Regular readers of this site and of many of my books know that archaeology is a subject that intrigues me, and in particular, the whole mystery of the Baghdad Museum Looting, so when M.W. and J.N. sent along this story, readers will understand (perhaps) my reasons for vaulting it over other stories that, numerically at least, filled my inbox and which should have become one of this week's finalists. But beyond the intrinsic personal interest, there was a comment in this article that really set my high octane speculation gears into a spin of frenzied hypothesizing, and perhaps even "artificact hypothecation." We'll get back to that in a moment after a bit of review of what my suspicions have always been regarding the Baghdad Museum Looting.
You may or may not recall the story, but in case you don't, here it is: shortly after the "allied" invasion of Iraq, version 2.o, a story was first broken by Der Spiegel in Germany that the Baghdad Musuem had been looted, and hundreds of art and other items had been stolen from its vaults. As the story continued to grow, it was soon asserted that people wearing American uniforms were seen entering and leaving the Museum, carrying out boxes of... well, who knows what? Part of the narrative quickly became that the thieves "knew what they were looking for" and "exactly where in the museum to look." In short, it was an inside job of some sort. The question is, whose inside job was it? Was it Iraqi museum employees, or Iraqi members of the French and German archaeological teams that Saddam Hussein had in the country digging it up? If so, were they trying to make a quick dinar by selling antiquities on the lucrative antiquities black market? Or conversely, were they really Americans, looking for something else? Or were they French or German intelligence agents - Germany's BND had something of a presence in Iraq at the time - looking to recover the fruits of their archaeological teams' labors? The part about it being an inside job and the thieves' knowing exactly what they wanted and where to look for it, suggests that whoever did it had access to the field inventories and catalogues of whatever it was those archaeological teams dug up for Saddam, and that would seem to imply a potential French and/or German connection and operation. After all, anyone - and especially intelligence agencies - can wear American uniforms.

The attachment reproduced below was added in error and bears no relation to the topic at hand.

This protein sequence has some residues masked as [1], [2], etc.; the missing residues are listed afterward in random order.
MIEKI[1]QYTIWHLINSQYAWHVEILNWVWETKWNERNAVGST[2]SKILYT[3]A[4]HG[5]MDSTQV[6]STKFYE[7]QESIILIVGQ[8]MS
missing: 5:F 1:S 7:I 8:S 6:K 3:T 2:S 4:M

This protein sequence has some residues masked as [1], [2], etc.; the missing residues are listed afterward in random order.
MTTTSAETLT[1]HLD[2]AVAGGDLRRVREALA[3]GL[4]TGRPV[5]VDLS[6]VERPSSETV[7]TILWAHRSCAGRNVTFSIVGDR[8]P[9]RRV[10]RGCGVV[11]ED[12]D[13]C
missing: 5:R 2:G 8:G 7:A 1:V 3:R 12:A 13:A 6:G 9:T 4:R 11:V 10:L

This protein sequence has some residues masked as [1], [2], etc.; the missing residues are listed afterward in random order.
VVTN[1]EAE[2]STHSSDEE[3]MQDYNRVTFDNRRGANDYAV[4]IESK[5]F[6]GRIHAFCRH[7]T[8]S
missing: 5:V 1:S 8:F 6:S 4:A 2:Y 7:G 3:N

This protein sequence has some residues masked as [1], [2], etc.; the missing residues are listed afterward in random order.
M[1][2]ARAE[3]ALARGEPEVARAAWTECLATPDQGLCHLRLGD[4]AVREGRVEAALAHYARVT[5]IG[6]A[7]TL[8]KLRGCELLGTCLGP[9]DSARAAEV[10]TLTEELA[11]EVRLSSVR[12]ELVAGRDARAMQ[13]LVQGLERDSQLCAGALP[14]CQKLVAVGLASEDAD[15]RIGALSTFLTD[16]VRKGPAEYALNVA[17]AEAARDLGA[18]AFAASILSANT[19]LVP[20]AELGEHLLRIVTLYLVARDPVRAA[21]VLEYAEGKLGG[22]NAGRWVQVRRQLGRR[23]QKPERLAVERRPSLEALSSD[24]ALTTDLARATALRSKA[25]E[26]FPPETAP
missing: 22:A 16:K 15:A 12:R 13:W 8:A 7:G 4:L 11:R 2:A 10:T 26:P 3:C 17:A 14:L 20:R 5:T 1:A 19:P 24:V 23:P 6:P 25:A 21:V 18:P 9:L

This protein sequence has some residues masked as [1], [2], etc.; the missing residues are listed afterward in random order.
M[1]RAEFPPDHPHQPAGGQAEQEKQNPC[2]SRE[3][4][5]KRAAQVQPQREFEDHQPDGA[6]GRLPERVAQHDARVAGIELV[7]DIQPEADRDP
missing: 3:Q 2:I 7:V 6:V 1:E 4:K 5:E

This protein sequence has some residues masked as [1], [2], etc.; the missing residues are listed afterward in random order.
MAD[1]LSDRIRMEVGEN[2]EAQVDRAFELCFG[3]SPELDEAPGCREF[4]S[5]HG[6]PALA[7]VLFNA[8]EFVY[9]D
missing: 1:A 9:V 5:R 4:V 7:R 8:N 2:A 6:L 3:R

Then the story became - to my mind at least - stranger still, for the USA appointed US Marine Colonel Bogdonovich to oversea the recovery of the stolen items. This he did, and with no little success. The problem was, and remains for me, that what were recovered were the art works... the thousands of cuneiform tablets that were taken more or less dropped off the radar of the story and indeed were never, from the outset, a major part of it, almost as if whoever had planned the theft had stolen the art works as a diversion, so that they could be "recovered" and "returned," while the cuneiform tablets quietly disappeared, and were, perhaps, quietly photographed and covertly translated. With the recovery of the art works and their return to Iraq, the story was over, and the cuneiform tablets were conveniently ignored.
With that context in mind, there is this story: